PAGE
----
It is perhaps more accurate to say that floating, rather than swimming, is easier in salt water. This is entirely due to the density of salt water in comparison to the density of outdoor fresh water or indoor pools. A swimmer's physiology also affects his ability to float in any form of water.
Archimedes said that an object partly or completely immersed in fluid is "buoyed up by a force equal to the weight of the fluid displaced by the object." Therefore, heavier, or denser, water produces more force to keep you afloat. Fresh water weighs 62.4 pounds per cubic foot compared with salt water, which weighs 64 pounds. Salt water itself varies in density, and according to open water swimmer Nuala Moore, a combination of salt density and deeper water contributes to increased buoyancy for swimmers. Moore also points out that swimming in salt water is easier because the body is higher in the water, allowing the swimmer to surf and glide, whereas swimmers whose bodies are lower in the water have to exert more push to move forward.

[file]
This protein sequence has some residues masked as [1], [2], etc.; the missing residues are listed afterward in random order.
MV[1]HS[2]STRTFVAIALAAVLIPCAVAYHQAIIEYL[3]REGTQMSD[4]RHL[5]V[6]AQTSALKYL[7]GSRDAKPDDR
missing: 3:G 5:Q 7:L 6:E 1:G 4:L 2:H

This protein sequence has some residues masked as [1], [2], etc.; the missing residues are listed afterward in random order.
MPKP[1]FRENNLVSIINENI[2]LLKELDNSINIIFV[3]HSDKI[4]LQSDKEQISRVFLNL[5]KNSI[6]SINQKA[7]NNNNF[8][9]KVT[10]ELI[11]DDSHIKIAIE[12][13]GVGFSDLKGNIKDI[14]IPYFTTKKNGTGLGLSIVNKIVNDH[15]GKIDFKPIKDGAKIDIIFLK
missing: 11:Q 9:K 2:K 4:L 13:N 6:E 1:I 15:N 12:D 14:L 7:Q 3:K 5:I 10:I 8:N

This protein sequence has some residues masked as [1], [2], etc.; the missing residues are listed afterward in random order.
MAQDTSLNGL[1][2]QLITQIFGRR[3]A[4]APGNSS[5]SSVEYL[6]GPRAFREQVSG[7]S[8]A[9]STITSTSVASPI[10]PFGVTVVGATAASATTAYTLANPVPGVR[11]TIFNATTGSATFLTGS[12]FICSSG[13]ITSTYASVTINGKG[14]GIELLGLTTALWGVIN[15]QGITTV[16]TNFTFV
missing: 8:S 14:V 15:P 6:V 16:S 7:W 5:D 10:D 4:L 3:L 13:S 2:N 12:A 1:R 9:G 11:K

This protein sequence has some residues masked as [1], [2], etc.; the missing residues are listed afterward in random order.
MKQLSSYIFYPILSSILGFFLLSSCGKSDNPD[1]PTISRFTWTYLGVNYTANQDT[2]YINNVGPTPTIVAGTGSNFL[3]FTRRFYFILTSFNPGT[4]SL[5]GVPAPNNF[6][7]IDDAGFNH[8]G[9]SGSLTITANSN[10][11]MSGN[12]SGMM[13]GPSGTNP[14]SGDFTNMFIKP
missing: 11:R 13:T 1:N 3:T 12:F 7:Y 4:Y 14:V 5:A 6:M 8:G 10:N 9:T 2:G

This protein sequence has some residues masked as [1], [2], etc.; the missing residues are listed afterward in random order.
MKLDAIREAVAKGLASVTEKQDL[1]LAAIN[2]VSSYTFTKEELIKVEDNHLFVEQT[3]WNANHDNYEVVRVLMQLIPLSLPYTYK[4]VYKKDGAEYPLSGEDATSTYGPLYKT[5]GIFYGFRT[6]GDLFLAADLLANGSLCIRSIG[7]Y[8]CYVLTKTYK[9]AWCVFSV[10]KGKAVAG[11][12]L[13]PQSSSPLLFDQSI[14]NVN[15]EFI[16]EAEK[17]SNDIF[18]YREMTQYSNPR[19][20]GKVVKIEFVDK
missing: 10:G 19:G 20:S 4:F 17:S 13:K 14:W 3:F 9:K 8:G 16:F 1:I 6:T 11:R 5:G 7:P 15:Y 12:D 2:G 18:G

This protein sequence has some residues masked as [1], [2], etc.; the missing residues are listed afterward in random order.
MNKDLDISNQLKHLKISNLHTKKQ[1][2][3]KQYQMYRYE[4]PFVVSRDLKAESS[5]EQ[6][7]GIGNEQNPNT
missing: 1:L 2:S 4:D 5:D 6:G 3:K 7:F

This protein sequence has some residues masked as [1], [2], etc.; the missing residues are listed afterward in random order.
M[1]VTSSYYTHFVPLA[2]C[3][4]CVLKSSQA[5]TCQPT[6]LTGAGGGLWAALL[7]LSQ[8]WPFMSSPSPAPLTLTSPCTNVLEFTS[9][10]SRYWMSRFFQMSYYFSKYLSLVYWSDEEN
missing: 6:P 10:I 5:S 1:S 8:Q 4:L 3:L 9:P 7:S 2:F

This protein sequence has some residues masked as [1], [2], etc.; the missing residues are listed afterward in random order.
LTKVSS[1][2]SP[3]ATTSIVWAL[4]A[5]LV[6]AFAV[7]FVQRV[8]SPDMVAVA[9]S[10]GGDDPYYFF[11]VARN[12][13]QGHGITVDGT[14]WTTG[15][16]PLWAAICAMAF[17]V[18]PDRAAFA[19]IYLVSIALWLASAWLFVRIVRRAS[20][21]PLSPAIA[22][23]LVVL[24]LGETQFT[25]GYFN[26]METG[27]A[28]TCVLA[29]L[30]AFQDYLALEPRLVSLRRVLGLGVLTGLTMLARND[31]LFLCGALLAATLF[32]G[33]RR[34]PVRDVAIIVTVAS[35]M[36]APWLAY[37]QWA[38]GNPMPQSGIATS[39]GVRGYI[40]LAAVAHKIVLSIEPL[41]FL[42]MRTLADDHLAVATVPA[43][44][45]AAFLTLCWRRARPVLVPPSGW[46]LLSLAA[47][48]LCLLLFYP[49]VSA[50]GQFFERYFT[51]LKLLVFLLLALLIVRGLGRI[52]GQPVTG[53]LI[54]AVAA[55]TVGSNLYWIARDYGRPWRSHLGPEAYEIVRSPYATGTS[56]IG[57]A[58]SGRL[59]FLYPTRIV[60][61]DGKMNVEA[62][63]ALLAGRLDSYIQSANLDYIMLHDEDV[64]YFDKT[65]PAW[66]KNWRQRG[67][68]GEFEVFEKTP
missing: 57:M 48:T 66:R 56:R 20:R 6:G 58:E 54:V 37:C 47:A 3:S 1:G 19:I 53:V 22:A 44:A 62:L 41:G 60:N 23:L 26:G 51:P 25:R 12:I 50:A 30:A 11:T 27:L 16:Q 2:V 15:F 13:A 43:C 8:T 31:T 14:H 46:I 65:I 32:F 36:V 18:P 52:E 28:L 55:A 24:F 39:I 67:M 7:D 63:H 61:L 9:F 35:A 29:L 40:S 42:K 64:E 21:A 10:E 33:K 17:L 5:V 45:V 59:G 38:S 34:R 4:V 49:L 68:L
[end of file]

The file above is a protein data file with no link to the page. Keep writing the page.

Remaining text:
Swimmers with a lower specific gravity have even more buoyancy than others in both salt water and fresh water. Women typically have a lower specific gravity because they have more body fat than men. People with a higher proportion of bone and muscle to fat are more likely to sink than swim.